Vitamin D is essential for strong bones and and muscle health.
But the best source of the vitamin comes from the sun’s ultraviolet radiation, which is the major cause of skin cancer.
With more and more Aussies being told by doctors to get more Vitamin D, many are confused how to increase their levels without increasing their skin cancer risk.
To help, experts from Cancer Council Australia, the Australasian College of Dermatologists, the Australian and New Zealand Bone and Mineral Society, Osteoporosis Australia and the Endocrine Society of Australia have released some clear and simple recommendations.
Cancer Council Queensland spokesperson Katie Clift said the experts agreed that adequate vitamin D can be obtained without risk of harmful UV exposure. “The majority of Queenslanders only need a few minutes of sun exposure on most days, even in winter, for sufficient levels of vitamin D,” Ms Clift said.
“This exposure should occur when the UV Index level is below three, even on cooler and cloudier days. Exposure to harmful UV radiation when the UV Index level is three or above can significantly increase a person’s risk of skin cancer.”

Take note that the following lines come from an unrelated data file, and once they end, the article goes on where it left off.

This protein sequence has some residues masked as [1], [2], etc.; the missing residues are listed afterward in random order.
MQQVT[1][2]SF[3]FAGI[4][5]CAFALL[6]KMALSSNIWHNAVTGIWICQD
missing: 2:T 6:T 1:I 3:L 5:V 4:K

She continued: “Queenslanders only need a small amount of sun exposure to receive adequate vitamin D, and most people get it through typical outdoor day-to-day activities. Just five or six minutes of sunshine, when the UV Index is below three, is adequate exposure to maintain healthy vitamin D levels – hanging your clothes on the washing line or walking to your mailbox, for example.”
“It’s important for Queenslanders to prioritise sun safety and ensure full sun protection when outdoors, and the UV Index level is three or above – which it is all year round in Queensland. Slip on protective clothing, Slop on minimum SPF30 broad-spectrum, water-resistant sunscreen, Slap on a broad-brimmed hat, Seek shade and Slide on wrap-around sunnies to best reduce your risk of skin cancer.”
The recommendations also contain advice for people considered at higher risk of vitamin D deficiency, including Australians with naturally very dark skin, the frail and/or elderly, and people who are chronically ill or institutionalised and live largely indoors, are on particular medications, or cover up for religious or cultural reasons.
A full copy of the recommendations can be found at cancer.org.au/vitamindposition.